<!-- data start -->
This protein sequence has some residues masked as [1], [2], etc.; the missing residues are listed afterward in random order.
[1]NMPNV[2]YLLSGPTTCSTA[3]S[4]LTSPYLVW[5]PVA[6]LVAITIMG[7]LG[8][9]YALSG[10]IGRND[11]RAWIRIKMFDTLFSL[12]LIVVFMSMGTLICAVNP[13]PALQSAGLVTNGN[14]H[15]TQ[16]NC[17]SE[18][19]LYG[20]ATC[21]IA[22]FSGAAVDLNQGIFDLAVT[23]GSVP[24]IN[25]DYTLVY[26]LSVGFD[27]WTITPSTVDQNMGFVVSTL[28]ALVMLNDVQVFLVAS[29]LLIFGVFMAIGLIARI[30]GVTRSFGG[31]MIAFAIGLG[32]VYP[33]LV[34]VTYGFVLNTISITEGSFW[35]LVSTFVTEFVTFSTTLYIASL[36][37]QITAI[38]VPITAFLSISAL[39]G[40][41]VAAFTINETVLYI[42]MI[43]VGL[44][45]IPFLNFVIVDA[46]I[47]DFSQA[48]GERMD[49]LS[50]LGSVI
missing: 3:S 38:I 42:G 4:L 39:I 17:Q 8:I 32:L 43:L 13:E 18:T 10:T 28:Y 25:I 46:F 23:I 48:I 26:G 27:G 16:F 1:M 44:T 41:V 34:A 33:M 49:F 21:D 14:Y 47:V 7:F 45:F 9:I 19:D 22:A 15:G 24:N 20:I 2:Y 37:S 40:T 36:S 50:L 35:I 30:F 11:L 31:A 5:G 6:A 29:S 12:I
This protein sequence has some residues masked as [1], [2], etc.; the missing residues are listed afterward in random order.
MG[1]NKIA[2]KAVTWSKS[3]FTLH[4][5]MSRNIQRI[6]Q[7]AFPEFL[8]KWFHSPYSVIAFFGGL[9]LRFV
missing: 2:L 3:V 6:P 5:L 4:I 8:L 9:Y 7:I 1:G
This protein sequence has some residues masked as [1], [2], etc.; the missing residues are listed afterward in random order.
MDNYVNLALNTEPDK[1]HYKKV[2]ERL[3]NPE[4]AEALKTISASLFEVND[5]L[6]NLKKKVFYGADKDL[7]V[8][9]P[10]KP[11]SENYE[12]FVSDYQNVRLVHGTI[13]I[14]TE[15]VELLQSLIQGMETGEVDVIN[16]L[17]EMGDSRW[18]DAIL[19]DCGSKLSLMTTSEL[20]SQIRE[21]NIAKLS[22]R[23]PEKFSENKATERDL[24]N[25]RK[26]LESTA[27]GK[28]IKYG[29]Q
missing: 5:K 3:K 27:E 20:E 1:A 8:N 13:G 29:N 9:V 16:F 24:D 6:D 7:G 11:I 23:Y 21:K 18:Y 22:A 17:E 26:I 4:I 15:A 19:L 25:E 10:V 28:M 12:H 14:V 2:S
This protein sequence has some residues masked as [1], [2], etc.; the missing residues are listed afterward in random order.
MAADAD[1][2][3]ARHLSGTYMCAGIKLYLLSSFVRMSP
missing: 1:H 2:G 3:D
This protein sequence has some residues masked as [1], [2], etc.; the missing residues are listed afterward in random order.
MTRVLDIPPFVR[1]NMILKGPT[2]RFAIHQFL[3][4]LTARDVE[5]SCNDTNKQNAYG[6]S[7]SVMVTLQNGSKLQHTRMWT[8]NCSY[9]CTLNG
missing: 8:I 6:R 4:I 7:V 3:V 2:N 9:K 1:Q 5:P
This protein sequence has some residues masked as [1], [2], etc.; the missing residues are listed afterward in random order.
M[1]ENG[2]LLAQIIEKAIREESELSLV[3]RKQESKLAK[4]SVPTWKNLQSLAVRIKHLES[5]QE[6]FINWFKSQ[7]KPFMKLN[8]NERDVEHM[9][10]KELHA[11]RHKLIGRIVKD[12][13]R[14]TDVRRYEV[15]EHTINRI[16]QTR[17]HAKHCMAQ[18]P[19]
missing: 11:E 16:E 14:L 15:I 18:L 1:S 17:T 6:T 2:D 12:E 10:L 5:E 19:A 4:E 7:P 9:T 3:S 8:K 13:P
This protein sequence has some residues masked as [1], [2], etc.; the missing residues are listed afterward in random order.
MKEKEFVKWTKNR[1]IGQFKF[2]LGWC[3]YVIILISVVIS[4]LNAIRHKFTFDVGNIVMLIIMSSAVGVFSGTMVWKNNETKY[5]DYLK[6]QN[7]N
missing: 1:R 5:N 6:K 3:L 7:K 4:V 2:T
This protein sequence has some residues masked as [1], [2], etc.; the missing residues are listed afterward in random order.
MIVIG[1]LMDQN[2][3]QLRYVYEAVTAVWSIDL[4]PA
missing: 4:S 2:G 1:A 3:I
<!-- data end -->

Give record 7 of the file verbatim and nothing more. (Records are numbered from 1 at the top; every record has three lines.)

This protein sequence has some residues masked as [1], [2], etc.; the missing residues are listed afterward in random order.
MKEKEFVKWTKNR[1]IGQFKF[2]LGWC[3]YVIILISVVIS[4]LNAIRHKFTFDVGNIVMLIIMSSAVGVFSGTMVWKNNETKY[5]DYLK[6]QN[7]N
missing: 1:R 5:N 6:K 3:L 7:K 4:V 2:T